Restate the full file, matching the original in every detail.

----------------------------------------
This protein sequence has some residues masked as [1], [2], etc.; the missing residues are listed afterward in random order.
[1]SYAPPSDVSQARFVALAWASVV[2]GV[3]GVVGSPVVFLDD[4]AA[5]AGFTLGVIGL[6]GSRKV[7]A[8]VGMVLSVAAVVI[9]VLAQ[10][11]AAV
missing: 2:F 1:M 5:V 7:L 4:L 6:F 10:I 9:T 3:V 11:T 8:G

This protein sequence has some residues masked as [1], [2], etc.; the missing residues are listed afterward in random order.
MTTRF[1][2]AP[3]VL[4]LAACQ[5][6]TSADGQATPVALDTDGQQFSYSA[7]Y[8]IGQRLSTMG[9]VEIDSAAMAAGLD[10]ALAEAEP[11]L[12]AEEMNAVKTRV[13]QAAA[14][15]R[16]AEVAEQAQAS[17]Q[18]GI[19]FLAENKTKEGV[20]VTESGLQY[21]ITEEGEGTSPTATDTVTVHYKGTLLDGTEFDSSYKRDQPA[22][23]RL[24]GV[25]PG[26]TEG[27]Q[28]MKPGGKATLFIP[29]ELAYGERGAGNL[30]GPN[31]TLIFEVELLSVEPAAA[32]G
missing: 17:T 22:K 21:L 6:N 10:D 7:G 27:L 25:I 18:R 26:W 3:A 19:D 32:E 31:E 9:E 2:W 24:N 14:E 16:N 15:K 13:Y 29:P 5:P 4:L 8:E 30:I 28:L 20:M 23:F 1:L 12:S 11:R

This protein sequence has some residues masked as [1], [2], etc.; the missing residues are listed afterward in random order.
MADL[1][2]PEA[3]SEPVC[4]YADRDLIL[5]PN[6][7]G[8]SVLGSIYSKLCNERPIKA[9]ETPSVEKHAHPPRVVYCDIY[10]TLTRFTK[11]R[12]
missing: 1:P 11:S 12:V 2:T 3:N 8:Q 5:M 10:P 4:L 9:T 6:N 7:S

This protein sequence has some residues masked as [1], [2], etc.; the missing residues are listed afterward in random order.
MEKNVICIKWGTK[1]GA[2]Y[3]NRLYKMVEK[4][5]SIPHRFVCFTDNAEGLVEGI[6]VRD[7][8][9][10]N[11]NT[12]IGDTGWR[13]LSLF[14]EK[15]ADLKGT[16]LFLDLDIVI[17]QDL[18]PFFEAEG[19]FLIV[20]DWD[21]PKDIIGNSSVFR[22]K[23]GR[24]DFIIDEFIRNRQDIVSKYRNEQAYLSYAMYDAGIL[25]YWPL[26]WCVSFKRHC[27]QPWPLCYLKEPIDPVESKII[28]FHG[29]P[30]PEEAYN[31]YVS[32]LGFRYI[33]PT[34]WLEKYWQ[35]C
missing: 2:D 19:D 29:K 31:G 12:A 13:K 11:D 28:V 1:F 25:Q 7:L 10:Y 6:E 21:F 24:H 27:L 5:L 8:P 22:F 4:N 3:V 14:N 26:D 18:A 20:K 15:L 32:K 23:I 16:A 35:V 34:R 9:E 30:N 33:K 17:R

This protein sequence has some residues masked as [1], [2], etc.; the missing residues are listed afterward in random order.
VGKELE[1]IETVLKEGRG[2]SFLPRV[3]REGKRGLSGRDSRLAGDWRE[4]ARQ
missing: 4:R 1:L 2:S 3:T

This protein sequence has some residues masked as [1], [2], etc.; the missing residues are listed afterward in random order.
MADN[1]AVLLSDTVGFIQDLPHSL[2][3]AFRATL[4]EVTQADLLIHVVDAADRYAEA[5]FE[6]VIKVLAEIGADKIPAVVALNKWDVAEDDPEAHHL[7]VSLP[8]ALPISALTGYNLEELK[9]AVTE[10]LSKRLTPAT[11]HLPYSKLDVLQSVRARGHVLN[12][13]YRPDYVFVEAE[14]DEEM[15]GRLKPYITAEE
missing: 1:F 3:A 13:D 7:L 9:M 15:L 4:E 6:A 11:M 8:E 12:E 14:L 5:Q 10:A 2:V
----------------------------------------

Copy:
This protein sequence has some residues masked as [1], [2], etc.; the missing residues are listed afterward in random order.
[1]SYAPPSDVSQARFVALAWASVV[2]GV[3]GVVGSPVVFLDD[4]AA[5]AGFTLGVIGL[6]GSRKV[7]A[8]VGMVLSVAAVVI[9]VLAQ[10][11]AAV
missing: 2:F 1:M 5:V 7:L 4:L 6:F 10:I 9:T 3:V 11:T 8:G

This protein sequence has some residues masked as [1], [2], etc.; the missing residues are listed afterward in random order.
MTTRF[1][2]AP[3]VL[4]LAACQ[5][6]TSADGQATPVALDTDGQQFSYSA[7]Y[8]IGQRLSTMG[9]VEIDSAAMAAGLD[10]ALAEAEP[11]L[12]AEEMNAVKTRV[13]QAAA[14][15]R[16]AEVAEQAQAS[17]Q[18]GI[19]FLAENKTKEGV[20]VTESGLQY[21]ITEEGEGTSPTATDTVTVHYKGTLLDGTEFDSSYKRDQPA[22][23]RL[24]GV[25]PG[26]TEG[27]Q[28]MKPGGKATLFIP[29]ELAYGERGAGNL[30]GPN[31]TLIFEVELLSVEPAAA[32]G
missing: 17:T 22:K 21:L 6:N 10:D 7:G 27:L 25:I 18:R 26:W 3:A 19:D 32:E 31:E 9:E 2:W 24:N 14:E 16:N 15:K 13:Y 29:P 5:P 4:L 8:E 30:I 28:L 20:M 23:F 1:L 12:S 11:R

This protein sequence has some residues masked as [1], [2], etc.; the missing residues are listed afterward in random order.
MADL[1][2]PEA[3]SEPVC[4]YADRDLIL[5]PN[6][7]G[8]SVLGSIYSKLCNERPIKA[9]ETPSVEKHAHPPRVVYCDIY[10]TLTRFTK[11]R[12]
missing: 1:P 11:S 12:V 2:T 3:N 8:Q 5:M 10:P 4:L 9:T 6:N 7:S

This protein sequence has some residues masked as [1], [2], etc.; the missing residues are listed afterward in random order.
MEKNVICIKWGTK[1]GA[2]Y[3]NRLYKMVEK[4][5]SIPHRFVCFTDNAEGLVEGI[6]VRD[7][8][9][10]N[11]NT[12]IGDTGWR[13]LSLF[14]EK[15]ADLKGT[16]LFLDLDIVI[17]QDL[18]PFFEAEG[19]FLIV[20]DWD[21]PKDIIGNSSVFR[22]K[23]GR[24]DFIIDEFIRNRQDIVSKYRNEQAYLSYAMYDAGIL[25]YWPL[26]WCVSFKRHC[27]QPWPLCYLKEPIDPVESKII[28]FHG[29]P[30]PEEAYN[31]YVS[32]LGFRYI[33]PT[34]WLEKYWQ[35]C
missing: 2:D 19:D 29:K 31:G 12:A 13:K 11:D 28:V 1:F 25:Q 7:L 10:Y 6:E 21:F 24:H 27:L 5:L 8:P 22:F 4:N 3:V 14:N 26:D 18:A 20:K 15:L 32:K 23:I 16:A 35:V 34:R 9:E 30:N 33:K 17:R

This protein sequence has some residues masked as [1], [2], etc.; the missing residues are listed afterward in random order.
VGKELE[1]IETVLKEGRG[2]SFLPRV[3]REGKRGLSGRDSRLAGDWRE[4]ARQ
missing: 4:R 1:L 2:S 3:T

This protein sequence has some residues masked as [1], [2], etc.; the missing residues are listed afterward in random order.
MADN[1]AVLLSDTVGFIQDLPHSL[2][3]AFRATL[4]EVTQADLLIHVVDAADRYAEA[5]FE[6]VIKVLAEIGADKIPAVVALNKWDVAEDDPEAHHL[7]VSLP[8]ALPISALTGYNLEELK[9]AVTE[10]LSKRLTPAT[11]HLPYSKLDVLQSVRARGHVLN[12][13]YRPDYVFVEAE[14]DEEM[15]GRLKPYITAEE
missing: 1:F 3:A 13:D 7:L 9:M 15:L 4:E 6:A 11:M 8:E 12:E 14:L 5:Q 10:A 2:V